Just days after the death of Oscar winner Philip Seymour Hoffman, the ugly consequences of heroin addiction have hit even closer to home.
This time, two people died, both of them inmates at Attica Correctional Facility.
The deaths occurred in December, and a husband and wife, one of them an Attica inmate, are being charged in connection with the fatal drug overdoses at the state prison.
“The spread of heroin abuse has ironically even reached a place where we send drug dealers for their crimes – jail,” Michelle Spahn, head of the Drug Enforcement Administration in Buffalo, said at a news conference Wednesday.
Elizabeth Camue-Martinez, 33, of Buffalo, and Andres Martinez, 28, the Attica inmate, are accused of smuggling heroin and marijuana into the prison.
Investigators say the defendants’ drug trafficking is linked to two Attica inmates who died of apparent drug overdoses on the same day in early December.
“They both died on the same night,” said Wyoming County District Attorney Donald G. O’Geen. “They both died within hours of each other, and they both died in the same block.”
Authorities believe the two inmates – Saleem Ali, 51, and Glendon Jackson, 25 – thought they were taking heroin when, in fact, the drug was pure fentanyl.
Prosecutors said Martinez and Camue-Martinez were indicted by a grand jury on charges of distributing heroin and marijuana, but additional charges connecting them to the fatal overdoses are possible.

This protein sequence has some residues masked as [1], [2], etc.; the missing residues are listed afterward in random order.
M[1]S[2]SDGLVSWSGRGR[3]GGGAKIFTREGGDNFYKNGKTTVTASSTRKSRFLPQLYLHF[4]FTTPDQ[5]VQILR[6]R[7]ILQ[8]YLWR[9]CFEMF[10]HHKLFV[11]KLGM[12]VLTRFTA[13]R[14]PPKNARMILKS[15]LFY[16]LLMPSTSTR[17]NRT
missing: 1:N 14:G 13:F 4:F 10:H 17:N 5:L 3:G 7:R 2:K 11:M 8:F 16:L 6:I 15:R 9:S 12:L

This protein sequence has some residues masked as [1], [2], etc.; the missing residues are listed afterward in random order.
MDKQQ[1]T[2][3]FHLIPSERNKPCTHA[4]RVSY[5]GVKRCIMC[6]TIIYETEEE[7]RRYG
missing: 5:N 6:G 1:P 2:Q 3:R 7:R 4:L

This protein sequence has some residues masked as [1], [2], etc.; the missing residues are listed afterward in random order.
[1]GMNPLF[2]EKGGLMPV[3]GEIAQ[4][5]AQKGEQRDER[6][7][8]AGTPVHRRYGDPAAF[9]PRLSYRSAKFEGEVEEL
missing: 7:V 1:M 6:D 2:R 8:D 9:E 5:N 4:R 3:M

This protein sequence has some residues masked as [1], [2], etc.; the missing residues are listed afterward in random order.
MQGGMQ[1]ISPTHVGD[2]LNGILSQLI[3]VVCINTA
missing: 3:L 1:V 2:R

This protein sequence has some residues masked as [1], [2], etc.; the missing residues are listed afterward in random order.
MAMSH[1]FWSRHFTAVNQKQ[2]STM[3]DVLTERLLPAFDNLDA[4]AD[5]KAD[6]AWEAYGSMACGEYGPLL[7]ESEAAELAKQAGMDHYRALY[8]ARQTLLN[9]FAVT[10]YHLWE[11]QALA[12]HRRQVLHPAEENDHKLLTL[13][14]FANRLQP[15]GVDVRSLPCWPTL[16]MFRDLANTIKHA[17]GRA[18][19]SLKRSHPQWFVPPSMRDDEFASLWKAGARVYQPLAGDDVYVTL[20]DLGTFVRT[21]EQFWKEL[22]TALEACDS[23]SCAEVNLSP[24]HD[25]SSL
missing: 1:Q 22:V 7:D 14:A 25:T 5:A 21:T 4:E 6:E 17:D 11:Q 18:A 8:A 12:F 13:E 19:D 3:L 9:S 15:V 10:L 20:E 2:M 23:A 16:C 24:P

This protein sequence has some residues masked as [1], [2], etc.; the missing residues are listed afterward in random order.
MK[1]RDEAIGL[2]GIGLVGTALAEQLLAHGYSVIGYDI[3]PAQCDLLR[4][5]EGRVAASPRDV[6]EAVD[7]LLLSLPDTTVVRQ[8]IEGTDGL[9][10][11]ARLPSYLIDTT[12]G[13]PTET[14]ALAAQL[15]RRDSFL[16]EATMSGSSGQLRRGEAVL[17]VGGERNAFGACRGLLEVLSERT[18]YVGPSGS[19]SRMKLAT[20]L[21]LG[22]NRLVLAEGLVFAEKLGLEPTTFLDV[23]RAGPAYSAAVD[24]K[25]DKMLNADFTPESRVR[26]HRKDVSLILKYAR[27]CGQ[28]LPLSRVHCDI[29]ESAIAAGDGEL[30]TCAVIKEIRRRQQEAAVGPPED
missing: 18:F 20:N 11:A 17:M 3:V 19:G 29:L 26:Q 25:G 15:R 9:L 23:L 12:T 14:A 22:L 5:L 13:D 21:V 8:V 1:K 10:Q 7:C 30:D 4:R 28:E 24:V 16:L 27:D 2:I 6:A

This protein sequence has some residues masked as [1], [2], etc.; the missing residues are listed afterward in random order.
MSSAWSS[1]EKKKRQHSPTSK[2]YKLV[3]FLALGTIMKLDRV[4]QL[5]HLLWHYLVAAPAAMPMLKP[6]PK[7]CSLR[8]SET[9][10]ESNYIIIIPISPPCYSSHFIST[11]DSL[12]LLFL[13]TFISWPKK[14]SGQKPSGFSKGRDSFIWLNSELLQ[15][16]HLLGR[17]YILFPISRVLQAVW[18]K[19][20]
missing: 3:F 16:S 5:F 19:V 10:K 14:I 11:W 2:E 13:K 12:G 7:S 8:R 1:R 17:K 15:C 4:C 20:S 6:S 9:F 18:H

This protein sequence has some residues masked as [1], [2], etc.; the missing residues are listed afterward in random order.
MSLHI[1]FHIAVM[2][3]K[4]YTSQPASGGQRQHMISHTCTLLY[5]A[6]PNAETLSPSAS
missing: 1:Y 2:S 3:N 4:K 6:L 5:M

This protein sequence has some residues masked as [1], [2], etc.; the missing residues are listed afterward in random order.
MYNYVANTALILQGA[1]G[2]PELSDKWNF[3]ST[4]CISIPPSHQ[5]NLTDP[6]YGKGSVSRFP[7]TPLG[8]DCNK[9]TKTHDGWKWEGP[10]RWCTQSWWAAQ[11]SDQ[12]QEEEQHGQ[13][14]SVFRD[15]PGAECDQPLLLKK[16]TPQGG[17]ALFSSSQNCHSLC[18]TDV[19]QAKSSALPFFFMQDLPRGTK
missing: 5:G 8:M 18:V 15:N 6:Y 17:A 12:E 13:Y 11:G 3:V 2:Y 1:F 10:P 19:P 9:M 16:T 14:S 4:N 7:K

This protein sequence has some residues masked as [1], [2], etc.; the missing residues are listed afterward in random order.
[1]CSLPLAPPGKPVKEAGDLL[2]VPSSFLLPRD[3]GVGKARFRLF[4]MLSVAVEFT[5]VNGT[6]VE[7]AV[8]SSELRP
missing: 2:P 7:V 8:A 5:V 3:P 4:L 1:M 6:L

“Not yet,” U.S. Attorney William J. Hochul Jr. said when asked if the couple had been charged with causing the deaths. “That investigation is ongoing.”
Hochul declined to talk about the evidence linking the two defendants to the overdoses but indicated there is a connection.
If the couple are charged and convicted, they would face a maximum of life in prison.
Hochul used his news conference to alert the community again to the growing number of fatal overdoses caused by heroin, fentanyl and a mixture of the two.
His warning also came just days after Hoffman, a Rochester native and Academy Award winner, died of an overdose of either heroin or fentanyl-laced heroin.
Appearing with Hochul were the mother and father of a young Western New York woman who won her long battle with heroin addiction.
Their message was simple: Keep an eye out for the signs of drug addiction and, when you see them, take swift action.
“It’s called tough love," said the father, who appeared on the condition he and his wife not be identified.
He said their daughter began using heroin when she was about 18 as a cheaper alternative to the prescription pills she had been abusing.
They noticed things missing from their house and, at the advice of a friend in law enforcement, had their daughter arrested.
Now in her 20s, she has been clean for four years, the father said.
“It’s a suburban problem, an urban problem and a rural problem,” Howard K. Hitzel, president of Lake Shore Behavioral Health, a mental health and substance abuse center, said of the growing number of heroin and heroin-fentanyl overdoses.
Hitzel said the abuse often starts with prescription painkillers. He said prevention is the best weapon in battling addiction.
Spahn, of the Buffalo DEA, said that heroin overdoses have increased 45 percent nationwide and that fentanyl-laced heroin has proved to be especially dangerous.
Hochul also announced two other heroin-related arrests.
Jerome J. Tallington, 25, of Buffalo, was indicted on charges of distributing the drug, and Davon Banks, 35, of Buffalo, was charged in a separate case with distributing a mixture that contained fentanyl.